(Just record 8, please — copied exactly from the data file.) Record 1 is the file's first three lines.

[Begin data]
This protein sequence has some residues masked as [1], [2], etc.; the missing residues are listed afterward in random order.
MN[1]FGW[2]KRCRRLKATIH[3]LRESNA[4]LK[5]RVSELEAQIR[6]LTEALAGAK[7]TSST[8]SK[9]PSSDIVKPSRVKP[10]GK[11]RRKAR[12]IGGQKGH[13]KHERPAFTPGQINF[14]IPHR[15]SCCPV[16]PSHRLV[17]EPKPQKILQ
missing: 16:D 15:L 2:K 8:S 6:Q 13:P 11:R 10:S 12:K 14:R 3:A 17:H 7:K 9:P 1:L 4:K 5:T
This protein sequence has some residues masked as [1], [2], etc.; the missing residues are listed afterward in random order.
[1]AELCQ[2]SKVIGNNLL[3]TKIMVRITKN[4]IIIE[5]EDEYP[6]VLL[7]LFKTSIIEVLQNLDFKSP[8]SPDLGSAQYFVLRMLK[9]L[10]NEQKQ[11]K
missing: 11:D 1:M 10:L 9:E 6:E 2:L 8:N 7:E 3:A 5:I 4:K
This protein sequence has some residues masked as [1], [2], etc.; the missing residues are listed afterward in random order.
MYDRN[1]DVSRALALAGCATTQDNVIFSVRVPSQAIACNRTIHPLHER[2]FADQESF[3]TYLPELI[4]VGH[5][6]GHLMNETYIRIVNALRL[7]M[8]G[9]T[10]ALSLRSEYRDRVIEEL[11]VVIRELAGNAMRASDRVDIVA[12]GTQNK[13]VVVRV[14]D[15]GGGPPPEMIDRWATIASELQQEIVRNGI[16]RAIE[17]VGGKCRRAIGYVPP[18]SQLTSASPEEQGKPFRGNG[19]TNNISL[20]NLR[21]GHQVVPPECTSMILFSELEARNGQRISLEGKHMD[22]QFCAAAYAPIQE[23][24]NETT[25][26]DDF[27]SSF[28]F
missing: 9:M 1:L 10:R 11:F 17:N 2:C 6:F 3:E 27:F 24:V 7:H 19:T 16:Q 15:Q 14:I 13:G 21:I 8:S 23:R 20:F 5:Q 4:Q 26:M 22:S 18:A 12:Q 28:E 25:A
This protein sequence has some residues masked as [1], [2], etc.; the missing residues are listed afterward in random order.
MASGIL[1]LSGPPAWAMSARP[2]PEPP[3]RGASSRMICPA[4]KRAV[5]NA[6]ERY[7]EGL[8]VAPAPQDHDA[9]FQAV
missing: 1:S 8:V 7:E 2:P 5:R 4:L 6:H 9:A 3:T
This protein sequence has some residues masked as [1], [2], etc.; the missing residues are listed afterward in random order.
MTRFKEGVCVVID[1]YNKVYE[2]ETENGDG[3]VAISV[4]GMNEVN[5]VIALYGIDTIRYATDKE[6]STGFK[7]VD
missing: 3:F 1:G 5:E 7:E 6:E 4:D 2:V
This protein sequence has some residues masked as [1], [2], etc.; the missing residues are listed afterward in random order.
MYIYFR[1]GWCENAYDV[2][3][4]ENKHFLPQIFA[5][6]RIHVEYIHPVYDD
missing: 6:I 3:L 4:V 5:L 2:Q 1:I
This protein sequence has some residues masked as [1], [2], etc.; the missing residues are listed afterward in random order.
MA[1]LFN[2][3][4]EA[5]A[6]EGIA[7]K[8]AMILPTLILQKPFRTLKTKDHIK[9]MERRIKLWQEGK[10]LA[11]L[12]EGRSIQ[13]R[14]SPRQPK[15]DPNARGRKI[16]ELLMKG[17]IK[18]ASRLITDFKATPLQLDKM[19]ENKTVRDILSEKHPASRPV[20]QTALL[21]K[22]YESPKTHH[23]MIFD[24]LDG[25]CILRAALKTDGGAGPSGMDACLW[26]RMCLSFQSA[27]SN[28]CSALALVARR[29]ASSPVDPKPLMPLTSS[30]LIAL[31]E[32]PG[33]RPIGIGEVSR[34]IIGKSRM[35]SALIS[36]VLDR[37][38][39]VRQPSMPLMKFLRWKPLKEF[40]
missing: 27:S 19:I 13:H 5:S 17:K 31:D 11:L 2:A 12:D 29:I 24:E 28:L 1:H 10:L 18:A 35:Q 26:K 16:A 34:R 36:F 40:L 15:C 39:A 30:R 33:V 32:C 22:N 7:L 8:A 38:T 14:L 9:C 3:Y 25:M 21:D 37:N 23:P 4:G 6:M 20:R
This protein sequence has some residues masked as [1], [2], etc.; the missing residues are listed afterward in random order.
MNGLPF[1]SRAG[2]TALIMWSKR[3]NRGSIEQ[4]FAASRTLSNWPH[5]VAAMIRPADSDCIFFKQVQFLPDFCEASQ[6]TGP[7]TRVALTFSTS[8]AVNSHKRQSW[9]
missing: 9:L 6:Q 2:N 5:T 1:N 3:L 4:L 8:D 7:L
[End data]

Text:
This protein sequence has some residues masked as [1], [2], etc.; the missing residues are listed afterward in random order.
MNGLPF[1]SRAG[2]TALIMWSKR[3]NRGSIEQ[4]FAASRTLSNWPH[5]VAAMIRPADSDCIFFKQVQFLPDFCEASQ[6]TGP[7]TRVALTFSTS[8]AVNSHKRQSW[9]
missing: 9:L 6:Q 2:N 5:T 1:N 3:L 4:L 8:D 7:L